This can be simulated by a computer in a combination with this kind of system, to very accurately time traffic light sequences so as to reduce the average waiting time per vehicle across a large area. In theory it is possible to quantize traffic (eg, stop/allow single cars until they end up in a bigger group) and time traffic lights so that almost no waiting at traffic lights is needed. As long as you travel within one of the quanta you would have green lights all the way.

Re:Quantum theory of traffic management (0)

Anonymous Coward | about 9 years ago | (#13802672)

So what if two quanta cross? Build a bridge for one over the other? Your theory is cool. However it's not red lights that are causing traffic, it's too many cars per quanta. That and rubbernecking. If people stopped rubbernecking, there would never be a problem, if you ask me.

Keep on thinking different.

Re:Quantum theory of traffic management (1)

n0dalus (807994) | about 9 years ago | (#13802903)

Certainly if it's unavoidable that two quanta cross, then either one of them must stop, or there needs to be a bridge. However in most cases it should be avoidable, as the gaps between quanta on one road should be made to coincide with times that quanta will pass from an intersecting road. For best efficiency one of the roads may need to have it's average speed reduced (a small percentage of cars stopped) to allow maximum efficiency of the system of a whole.
The system has other benefits as well, like being able to rapidly adapt to changing road conditions (emergency evacuations, car accidents blocking the road, roadworks, emergency vehicles and large public events.) It also discourages speeding, since if you speed you end up moving out of your quantum so you're far more likely to get red lights. I imagine that fuel efficiency would also be greatly improved, with the majority of people not having to stop and start all the time.

Re:Quantum theory of traffic management (1)

squarooticus (5092) | about 9 years ago | (#13803596)

Yeah, that works until you have actual capacity issues like we do in Boston: there simply isn't enough road space for all the cars that want to travel on a given route at a given time. Boston traffic is a Blotto bag: 5 lbs of shit in a 4 lb bag.

Re:Quantum theory of traffic management (1)

bmsleight (710084) | about 9 years ago | (#13803744)

It already in operation, in most cities in some form.

Good description of UTC [sefton.gov.uk] and SCOOT [scoot-utc.com]

Basically SCOOT (Split Cycle Offset Optimisation Technique) is adaptive and responds automatically to traffic fluctuation. It slipts traffic into platoons.

London,UK runs mainframe computers to change the Traffic Signal timing every second.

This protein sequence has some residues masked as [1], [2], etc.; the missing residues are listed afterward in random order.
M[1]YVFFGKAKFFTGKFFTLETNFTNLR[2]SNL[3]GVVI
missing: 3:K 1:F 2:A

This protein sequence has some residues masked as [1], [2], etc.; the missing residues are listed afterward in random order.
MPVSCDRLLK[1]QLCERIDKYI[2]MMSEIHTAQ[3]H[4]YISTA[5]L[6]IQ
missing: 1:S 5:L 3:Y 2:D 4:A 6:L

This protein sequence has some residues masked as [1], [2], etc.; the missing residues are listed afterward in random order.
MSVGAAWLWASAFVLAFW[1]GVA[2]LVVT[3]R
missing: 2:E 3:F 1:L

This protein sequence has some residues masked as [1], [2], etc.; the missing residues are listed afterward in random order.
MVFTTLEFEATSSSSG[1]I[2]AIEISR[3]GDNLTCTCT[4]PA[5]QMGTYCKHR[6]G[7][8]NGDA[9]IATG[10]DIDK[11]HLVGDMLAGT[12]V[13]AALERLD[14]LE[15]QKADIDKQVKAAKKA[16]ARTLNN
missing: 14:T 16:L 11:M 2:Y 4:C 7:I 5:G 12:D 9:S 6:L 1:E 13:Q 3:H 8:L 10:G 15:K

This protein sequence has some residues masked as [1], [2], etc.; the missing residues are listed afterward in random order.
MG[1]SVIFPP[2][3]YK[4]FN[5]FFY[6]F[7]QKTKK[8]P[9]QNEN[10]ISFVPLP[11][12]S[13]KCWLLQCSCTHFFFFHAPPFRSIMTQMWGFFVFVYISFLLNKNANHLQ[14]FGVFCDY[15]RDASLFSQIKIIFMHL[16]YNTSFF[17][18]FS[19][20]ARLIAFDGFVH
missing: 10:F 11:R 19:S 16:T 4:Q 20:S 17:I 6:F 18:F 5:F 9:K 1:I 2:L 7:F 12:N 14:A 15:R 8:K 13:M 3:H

Re:Quantum theory of traffic management (0)

Anonymous Coward | about 9 years ago | (#13804214)

How come when water is squeezed through a narrow pipe it speeds up? When traffic squeezes to one lane everything slows down.

Re:Quantum theory of traffic management (0)

Anonymous Coward | about 9 years ago | (#13804459)

water is somewhat compressible.

you do not want cars to get compressed, especially when you're inside of any of them.

how's that?

"data will remain anonymous".... BS (3, Interesting)

Anonymous Coward | about 9 years ago | (#13802403)

"Officials say there's no Big Brother agenda in the Missouri project -- the data will remain anonymous, leaving no possibility to track specific people from their driveway to their destination." Maybe for the trial run & to get approval it will remain anonymous - but just like the video cameras put up on american taxpayer paid roads and intersections "for traffic purposes", it won't take long before this technology, pitched as one thing, will be used for another. Coming from a friend in law enforcement - those video cameras are used for whatever they want.

Solution: Power Off Cell Phone for Privacy... (4, Insightful)

Ron Bennett (14590) | about 9 years ago | (#13802407)

Simple solution is to power off the cell phone; some newer models are rumored to never truly power off - simple work-around if unsure / paranoid is to then place the phone into a shielded bag similar to what is provided to folks who use EZPass.

Cell phone tracking is already so prevalent that use for traffic monitoring is merely another extension of the extensive data collection that's already being going on for quite some time from cell phone users, including actual data, such as text messages sent/received.

On an aside, most folks have no real need to always have their cell phone on when driving - let the voice mail take calls and help keep the roads safer; due to lawsuits some companies forbid use of cell phones while driving, so why even leave the phone on...

Ron Bennett

Re:Solution: Power Off Cell Phone for Privacy... (3, Insightful)

drewxhawaii (922388) | about 9 years ago | (#13802507)

simple work-around if unsure / paranoid is to then place the phone into a shielded bag similar to what is provided to folks who use EZPass
why not just remove the battery?

Re:Solution: Power Off Cell Phone for Privacy... (1)

Cafe Alpha (891670) | about 9 years ago | (#13802531)

why not just remove the battery? Because that suggestion would actually work?

Re:Solution: Power Off Cell Phone for Privacy... (1)

Karma_fucker_sucker (898393) | about 9 years ago | (#13802772)

why not just remove the battery? Because that suggestion would actually work?